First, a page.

The recent events of terrorism and subsequent discussions regarding refugees and our role as Americans has given me much to think about. I have heard from many people that we must do what we can to keep our families, our children safe. They must come first. Three experiences in my life have caused me to feel differently from many friends whose relationships I cherish. Perhaps reading these experiences may help someone else as we struggle to be Christ to the world.
1. When I was nine years old, my parents accepted the call to the mission field. We moved to India. After several months, the homeschooling materials we were expecting still had not arrived. There was no school nearby for me to attend. My parents made the very difficult decision to send me to live with another missionary family who lived in southern India so that I might go to school.
They did not use me as an excuse to return home because there was no school for me close to them. They followed Christ's leading. It was not easy. I honestly do not know if I would have had that strength when my daughter was nine. But it set a precedent in my young heart that I was not more important than the work of Christ. I knew my parents loved me, but they had to put Christ's calling first.
2. Many years ago, I heard a missionary speak on the radio. She shared a truth from her life that rocked my world. She had felt the call to go to the mission field. She struggled with that call. "Not now, Lord. Let me get my children in school first. Wait a little longer, Lord, until my children are grown. I don't want my children to have to be uprooted and have to struggle with all the difficulties of living in a foreign land." She said this pleading went on for several months. Finally, one evening, she heard, as clear as day, "If the children are the problem, I can remedy that. I have called you to go." After that, she immediately began to make plans to obey.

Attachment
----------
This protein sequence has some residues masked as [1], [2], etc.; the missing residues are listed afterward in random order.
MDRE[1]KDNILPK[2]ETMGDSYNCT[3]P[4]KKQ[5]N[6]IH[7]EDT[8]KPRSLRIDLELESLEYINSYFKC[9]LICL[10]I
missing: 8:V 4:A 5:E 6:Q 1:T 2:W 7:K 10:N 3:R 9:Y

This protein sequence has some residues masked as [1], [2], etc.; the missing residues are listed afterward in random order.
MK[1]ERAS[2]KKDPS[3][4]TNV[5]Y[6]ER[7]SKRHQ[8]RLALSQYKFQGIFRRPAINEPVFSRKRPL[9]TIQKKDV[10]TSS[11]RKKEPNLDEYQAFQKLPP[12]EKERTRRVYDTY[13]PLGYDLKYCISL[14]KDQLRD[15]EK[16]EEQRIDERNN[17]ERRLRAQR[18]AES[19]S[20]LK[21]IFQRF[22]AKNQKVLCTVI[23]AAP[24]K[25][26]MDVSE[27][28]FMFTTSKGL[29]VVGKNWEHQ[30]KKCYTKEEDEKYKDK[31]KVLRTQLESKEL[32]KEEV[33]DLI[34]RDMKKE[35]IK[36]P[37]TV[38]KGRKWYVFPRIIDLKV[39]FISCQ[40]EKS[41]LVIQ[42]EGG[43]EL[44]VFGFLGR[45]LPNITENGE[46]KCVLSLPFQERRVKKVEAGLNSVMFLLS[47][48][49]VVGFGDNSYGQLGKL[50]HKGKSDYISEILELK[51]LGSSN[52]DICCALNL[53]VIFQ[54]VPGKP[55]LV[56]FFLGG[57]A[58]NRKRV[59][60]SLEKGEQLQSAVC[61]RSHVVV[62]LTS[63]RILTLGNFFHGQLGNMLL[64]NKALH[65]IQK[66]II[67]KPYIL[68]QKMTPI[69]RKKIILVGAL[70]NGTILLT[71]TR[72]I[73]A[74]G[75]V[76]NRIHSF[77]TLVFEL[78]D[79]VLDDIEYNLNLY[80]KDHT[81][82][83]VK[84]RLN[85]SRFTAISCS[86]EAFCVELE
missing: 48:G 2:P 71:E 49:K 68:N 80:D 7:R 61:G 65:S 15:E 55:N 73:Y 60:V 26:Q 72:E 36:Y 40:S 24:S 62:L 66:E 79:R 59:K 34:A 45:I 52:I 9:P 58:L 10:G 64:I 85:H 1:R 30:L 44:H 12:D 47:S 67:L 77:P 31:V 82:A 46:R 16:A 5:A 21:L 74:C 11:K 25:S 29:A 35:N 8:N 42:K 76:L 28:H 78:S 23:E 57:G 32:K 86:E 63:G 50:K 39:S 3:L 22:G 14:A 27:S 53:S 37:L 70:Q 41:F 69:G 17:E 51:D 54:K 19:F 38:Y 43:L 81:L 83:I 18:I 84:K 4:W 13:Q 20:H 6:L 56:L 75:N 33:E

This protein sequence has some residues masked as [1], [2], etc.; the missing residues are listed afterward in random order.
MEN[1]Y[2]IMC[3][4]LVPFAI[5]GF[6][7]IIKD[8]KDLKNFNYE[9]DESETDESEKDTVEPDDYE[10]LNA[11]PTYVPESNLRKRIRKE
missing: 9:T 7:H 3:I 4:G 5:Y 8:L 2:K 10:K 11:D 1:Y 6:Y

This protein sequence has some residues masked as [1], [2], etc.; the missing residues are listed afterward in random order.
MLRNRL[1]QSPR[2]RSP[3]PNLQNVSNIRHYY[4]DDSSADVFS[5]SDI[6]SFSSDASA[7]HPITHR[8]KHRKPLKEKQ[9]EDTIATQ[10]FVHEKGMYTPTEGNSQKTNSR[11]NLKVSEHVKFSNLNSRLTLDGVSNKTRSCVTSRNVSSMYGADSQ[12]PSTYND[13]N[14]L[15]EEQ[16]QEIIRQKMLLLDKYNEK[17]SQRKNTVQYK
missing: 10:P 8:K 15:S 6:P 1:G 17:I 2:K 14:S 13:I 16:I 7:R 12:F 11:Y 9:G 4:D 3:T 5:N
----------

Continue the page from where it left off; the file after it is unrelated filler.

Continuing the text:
That story stuck with me. And I have always been very cautious in using my children as an excuse to do (or not do) something that I felt was a direction from the Lord.
3. I have entered that stage of life where my children are almost grown. When my daughter was fifteen, she wanted to go on her first mission trip. It would be a week long trip with our church to Belize. I had attended this trip before and was looking forward to sharing in this experience with her. As time drew near, it became apparent that we would not have the funds for both of us to go. I was angry with God. My rant went something like this: "Lord, you know how much I want this. You could provide a way if you wanted to. I'm not going to send my daughter to a foreign land by herself. I want to experience this with her, to see her joy as she begins to serve you in that way. Why won't you do something to make this happen for us?" Suddenly, I promise you, I felt as if the Lord sat down right beside me and said, "She is mine. She's not yours to keep. My plans for her are MY plans for her. You need to let go."
I still get emotional when I think of that day. Just like the missionary lady, I immediately took a step back from the situation. I let go. I trusted that whatever the Lord had in store for her, his plan was good. He would use her as he saw fit, and he would keep her in the palm of his hand. Does that mean she will always be safe? Not necessarily. But she will always be with Christ. And that is enough for me.
So, when I say that I do not feel it is right for us to deny refugees safe harbor, that everywhere I turn in the scriptures, I am instructed to love my enemy, to show compassion to all, to practice hospitality, to show Christ's love to those who do not know him, I also know that there are experiences in my life that have made my heart more susceptible to the truths of those commands. And so I am thankful for those situations, even though some were horrible during the experience. I also know that I could not follow any of those instructions without Christ in me.
I do not pretend to understand all the ramifications of allowing thousands of souls into our nation. But I don't have to. All I have to do is follow the instructions that are clear in the Bible, which I hold to be still true and still applicable today. Does that mean I will be safe? Does that mean I will be appreciated? Does that mean my efforts will help? I don't know. But I cannot base my choice on whether or not to follow Christ's teachings on the answer to any of those questions. I am commanded to trust and obey.